While I am still in the process of editing (and soon self publishing!) my first book – Blue Violet – I am also in the process of writing the follow-on book – Hyacinth. A few nights ago while writing, I got utterly and completely stuck. I’m talking full on, dead-in-my-tracks, stuck. I honestly could not figure out how to get my characters from point A to point B, and what to do with either scene when we got there. Stuck. Stuck. Stuck.
Hitting that wall called writer’s block is a horrible feeling. You start to plod through your writing. The day before I knocked out ten pages in about an hour, and now I could barely get a paragraph out in the same amount of time. I’ve hit this wall many times before. This wall has stood in my way on countless other book writing attempts resulting in failure. Until I completed Blue Violet, I honestly worried that I would never, ever finish a book. That it just wasn’t in me.
If I have learned anything, it’s that writing is a process as well as a passion. When I get stuck, I have discovered the following techniques that aid me in getting un-stuck:
Getting Your Writing Un-Stuck
1. Push Through It
I have a goal to write at least one page a night. I find that using that as a rule and pushing through, even if I eventually go back and re-write all of it, often gets me past the sticky point.
2. Skip It& Come Back
Sometime getting back in the rhythm takes a little inspiration. If you’re stuck on one part, go write a different part. Something you’ve been noodling on and just waiting to sink your teeth in to tends to be best. Come back to the sticky part later. Inspiration can follow you from one section to another.
Going back through what I’ve already written and starting to perfect it can often clarify a point I had forgotten or was still fuzzy on. Sometimes that discovery ends up being exactly what I needed to get me unstuck. Or sometimes editing inspires a new idea or direction – yet another solution.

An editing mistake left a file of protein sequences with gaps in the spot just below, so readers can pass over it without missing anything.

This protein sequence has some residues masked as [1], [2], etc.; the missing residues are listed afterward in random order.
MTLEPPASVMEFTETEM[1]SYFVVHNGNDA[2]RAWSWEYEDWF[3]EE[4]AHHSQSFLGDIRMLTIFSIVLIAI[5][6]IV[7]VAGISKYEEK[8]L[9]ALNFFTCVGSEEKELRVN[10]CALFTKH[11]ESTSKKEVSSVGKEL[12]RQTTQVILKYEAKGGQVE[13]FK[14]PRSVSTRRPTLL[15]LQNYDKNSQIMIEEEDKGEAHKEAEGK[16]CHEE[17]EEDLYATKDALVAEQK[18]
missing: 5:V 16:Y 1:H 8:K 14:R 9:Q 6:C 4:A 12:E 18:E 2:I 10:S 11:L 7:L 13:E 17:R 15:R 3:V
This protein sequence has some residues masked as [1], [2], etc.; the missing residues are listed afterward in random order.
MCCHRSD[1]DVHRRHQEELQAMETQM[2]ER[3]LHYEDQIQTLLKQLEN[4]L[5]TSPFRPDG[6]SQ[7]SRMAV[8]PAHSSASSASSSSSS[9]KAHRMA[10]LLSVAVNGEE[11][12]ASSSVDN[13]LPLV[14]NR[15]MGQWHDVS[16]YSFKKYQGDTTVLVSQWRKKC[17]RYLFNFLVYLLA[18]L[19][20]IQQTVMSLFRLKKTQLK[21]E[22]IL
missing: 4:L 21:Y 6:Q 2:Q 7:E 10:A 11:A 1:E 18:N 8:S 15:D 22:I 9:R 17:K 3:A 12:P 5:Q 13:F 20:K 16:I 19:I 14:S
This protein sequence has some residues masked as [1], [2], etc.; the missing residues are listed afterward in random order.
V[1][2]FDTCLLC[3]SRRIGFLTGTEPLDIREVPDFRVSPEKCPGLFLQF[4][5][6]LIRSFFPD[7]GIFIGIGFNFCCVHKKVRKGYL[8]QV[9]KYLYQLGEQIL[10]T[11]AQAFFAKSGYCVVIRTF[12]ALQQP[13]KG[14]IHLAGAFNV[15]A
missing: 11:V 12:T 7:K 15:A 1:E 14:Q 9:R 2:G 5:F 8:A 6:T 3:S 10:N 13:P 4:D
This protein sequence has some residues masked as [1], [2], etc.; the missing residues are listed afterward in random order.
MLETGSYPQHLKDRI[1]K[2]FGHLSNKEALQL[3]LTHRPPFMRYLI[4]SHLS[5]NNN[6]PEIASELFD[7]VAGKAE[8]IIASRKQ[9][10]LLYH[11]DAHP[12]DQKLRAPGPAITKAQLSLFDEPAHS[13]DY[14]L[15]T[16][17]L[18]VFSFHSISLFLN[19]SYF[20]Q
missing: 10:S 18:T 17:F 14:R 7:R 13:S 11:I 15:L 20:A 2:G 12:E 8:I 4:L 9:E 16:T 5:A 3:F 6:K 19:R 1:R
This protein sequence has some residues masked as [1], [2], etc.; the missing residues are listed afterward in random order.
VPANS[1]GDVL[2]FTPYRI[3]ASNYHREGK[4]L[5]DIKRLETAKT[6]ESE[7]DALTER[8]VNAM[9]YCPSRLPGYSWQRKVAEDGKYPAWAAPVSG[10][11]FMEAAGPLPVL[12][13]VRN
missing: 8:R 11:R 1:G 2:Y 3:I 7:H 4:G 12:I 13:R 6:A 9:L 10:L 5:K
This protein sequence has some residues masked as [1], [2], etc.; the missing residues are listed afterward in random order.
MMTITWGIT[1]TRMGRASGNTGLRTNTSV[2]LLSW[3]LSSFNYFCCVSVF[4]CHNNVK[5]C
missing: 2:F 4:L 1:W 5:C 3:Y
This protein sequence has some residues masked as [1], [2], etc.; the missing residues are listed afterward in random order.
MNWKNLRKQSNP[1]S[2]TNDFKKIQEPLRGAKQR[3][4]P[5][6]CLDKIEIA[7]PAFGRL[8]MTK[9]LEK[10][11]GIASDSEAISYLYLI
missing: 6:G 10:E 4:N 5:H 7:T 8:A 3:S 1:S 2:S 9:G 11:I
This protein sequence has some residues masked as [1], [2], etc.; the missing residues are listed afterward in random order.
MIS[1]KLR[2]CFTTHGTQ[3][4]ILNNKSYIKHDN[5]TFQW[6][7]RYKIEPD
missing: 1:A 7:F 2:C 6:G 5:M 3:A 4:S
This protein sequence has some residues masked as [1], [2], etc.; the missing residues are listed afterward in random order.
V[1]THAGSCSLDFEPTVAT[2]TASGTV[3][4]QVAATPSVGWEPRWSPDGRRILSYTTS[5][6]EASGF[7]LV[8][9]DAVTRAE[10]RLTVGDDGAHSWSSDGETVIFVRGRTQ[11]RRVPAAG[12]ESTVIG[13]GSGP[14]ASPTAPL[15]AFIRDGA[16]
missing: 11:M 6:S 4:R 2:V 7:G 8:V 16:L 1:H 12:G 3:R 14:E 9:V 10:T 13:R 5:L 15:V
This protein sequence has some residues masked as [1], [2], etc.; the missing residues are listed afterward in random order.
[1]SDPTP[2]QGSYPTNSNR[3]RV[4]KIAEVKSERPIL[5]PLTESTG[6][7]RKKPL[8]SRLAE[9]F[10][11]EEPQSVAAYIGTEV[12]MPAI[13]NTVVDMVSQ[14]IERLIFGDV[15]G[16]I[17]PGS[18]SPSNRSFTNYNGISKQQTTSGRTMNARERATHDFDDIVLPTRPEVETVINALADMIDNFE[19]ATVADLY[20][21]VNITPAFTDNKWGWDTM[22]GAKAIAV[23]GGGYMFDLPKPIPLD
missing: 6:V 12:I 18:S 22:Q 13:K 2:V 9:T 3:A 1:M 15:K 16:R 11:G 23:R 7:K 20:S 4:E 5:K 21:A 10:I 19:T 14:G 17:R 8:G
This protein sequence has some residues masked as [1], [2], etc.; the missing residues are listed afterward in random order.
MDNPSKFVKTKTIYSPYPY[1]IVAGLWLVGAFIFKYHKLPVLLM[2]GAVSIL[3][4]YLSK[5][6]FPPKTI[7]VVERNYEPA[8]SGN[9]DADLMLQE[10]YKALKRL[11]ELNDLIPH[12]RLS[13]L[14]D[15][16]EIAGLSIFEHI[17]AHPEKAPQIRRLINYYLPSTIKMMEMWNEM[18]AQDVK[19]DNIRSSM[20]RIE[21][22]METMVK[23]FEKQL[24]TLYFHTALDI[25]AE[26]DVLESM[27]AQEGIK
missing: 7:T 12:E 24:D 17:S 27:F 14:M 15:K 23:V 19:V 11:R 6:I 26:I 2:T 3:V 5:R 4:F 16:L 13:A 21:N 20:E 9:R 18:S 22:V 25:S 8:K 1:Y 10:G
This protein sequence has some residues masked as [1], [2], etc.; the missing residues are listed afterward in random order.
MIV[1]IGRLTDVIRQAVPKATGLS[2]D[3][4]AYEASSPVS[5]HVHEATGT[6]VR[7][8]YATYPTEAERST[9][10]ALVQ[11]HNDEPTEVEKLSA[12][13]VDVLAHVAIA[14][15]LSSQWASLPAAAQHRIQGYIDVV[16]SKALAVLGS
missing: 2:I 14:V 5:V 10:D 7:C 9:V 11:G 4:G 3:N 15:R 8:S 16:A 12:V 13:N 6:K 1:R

4. Map It Out
Frequently I find myself lost in the journey of my writing because I don’t know where I’m going. By doing a little outlining, determining the frame of the story moving forward, even if it’s just the next few scenes, it gets me out of my sticky mess.
For whatever reason, I do all my best thinking when I’m running. This is true if I’m working out a problem for work, for home, for my kids… or for writing. My mind clears and ideas solidify. Find the activity that does that for you – cooking? yoga? shopping? –and then go do that when you are in a dead-lock. It blows away the cobwebs.
In previous attempts at writing a book, as soon as I hit the wall I would get discouraged… just one more book I wasn’t going to finish. Now that I’ve completed one, I know I can do it again. Reminding myself of that fact helps me to get through the sticky days.
In the case of a few days ago, I applied techniques 1, 5, and 6. I had a huge breakthrough on my run allowing me to not only figure out what I wanted to do in the current scene, but leading to a litany of ideas for a subsequent three to four new scenes. I actually achieved a much faster pace during that run in my excitement to get home and get it mapped out on paper.
I am a relatively new writer – and still developing my “tried and true” technique. I would love to hear what methods my fellow authors use when they hit these points in their writing. I’m always looking for new ways to get out of the quick sand.
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